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Pleasure of Pain: Kink and Trauma – Hellove Class #13


Kink is one aspect of human sexual behavior that, unfortunately, is often misunderstood, stigmatized, and pathologized. Sex is taboo, but complexity rises with kinks, fetishes, power dynamics, and BDSM games in discussions about sexuality. Controversial kink discussions involve using it to address and heal from sexual trauma, a challenging concept for some individuals. In reality, there are many methods for healing from sexual trauma, and just because certain things may seem like unhealthy coping mechanisms for some individuals, it doesn’t mean they cannot have therapeutic effects for others. Continue reading to learn more about the psychology of pleasure and pain, and why kink, in a safe and consensual context, can contribute to recovery.

What Makes Pain Feel So Good?

Sexual arousal from pain can be perplexing, as pain, typically avoided, contrasts with pleasurable activities like sex for some individuals. In reality, there are some neurobiological reasons that can explain why some individuals find pleasure in pain. Due to the unique nature of each person’s brain, it affects individuals in different ways.

The background is crucial when it comes to how the brain responds to pain. For instance, if you suffer severe burns from cooking, it’s likely an accidental and undesirable pain, as you were simply trying to prepare a meal for yourself. In BDSM scenarios, an environment is typically created for individuals to experience pain while feeling safe, as they have full control over the type of pain they undergo.

Duration, location, intensity, frequency, and sexual context play roles in kink, invoking specific erotic blueprints and desires in individuals. The brain is intricate and can distinguish between “good pain and bad pain” or unwanted pain and pain felt in a pleasurable context. Sexual arousal with pain releases dopamine and oxytocin, linked to pleasure and love. Pleasure results from pre-existing emotions and interpersonal context. The combination of arousal, context, and positive intent towards pain collectively creates a pleasurable experience.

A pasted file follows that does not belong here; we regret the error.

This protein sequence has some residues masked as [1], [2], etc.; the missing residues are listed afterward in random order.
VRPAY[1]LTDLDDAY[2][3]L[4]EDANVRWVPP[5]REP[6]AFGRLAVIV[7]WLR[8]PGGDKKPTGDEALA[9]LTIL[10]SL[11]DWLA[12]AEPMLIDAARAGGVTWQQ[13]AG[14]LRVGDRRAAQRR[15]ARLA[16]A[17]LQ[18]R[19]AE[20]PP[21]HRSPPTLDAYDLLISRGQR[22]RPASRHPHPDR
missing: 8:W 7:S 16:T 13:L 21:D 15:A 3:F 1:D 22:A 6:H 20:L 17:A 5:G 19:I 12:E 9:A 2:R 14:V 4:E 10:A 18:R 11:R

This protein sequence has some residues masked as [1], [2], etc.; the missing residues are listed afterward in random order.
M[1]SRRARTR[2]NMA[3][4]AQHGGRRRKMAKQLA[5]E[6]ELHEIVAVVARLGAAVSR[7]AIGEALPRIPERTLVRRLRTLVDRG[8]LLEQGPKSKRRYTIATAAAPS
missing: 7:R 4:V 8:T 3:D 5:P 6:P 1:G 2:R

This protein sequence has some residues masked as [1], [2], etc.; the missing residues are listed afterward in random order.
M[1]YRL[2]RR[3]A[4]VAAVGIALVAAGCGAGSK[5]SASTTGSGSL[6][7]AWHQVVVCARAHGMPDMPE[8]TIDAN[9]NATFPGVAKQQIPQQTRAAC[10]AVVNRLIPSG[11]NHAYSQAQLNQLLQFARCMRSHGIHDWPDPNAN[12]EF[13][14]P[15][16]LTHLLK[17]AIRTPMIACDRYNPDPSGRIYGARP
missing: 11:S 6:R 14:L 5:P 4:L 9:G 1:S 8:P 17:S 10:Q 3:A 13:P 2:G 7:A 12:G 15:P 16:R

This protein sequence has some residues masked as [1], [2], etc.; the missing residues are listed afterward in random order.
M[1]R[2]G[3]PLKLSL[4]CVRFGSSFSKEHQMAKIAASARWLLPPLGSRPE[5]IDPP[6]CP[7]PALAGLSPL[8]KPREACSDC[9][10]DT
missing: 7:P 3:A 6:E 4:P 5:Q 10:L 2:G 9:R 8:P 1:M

Kink and Sexual Trauma: A Path to Healing

Utilizing kink practices for healing from sexual trauma is often misunderstood and pathologized. One controversial form, consensual nonconsent (CNC), involves role-playing forced sex fantasies. CNC can be liberating for survivors, allowing them to reframe traumatic experiences, reclaim control, bodily autonomy, and establish pre-disclosed boundaries.

In a 2023 study, sexual trauma survivors using kink for healing found that replaying traumatic scenes in a safer context empowered them, restructuring limiting trauma narratives. The key is consent, safe words, and the ability to slow down or stop. While some view forced sex play as an unhealthy trauma reaction, for some survivors, kink has proven profoundly healing and reparative to their relationship with sex.

Try Your Own Way

For those interested in exploring the therapeutic aspects of kink, collaborating with a mental health professional versed in trauma and supportive of kink can ensure safety and facilitate the processing of emotions and experiences without judgment. There’s no shame in pursuing authentic and cathartic healing. You hold the reins to your sexual narrative, empowering you to shape it in the most meaningful way for yourself.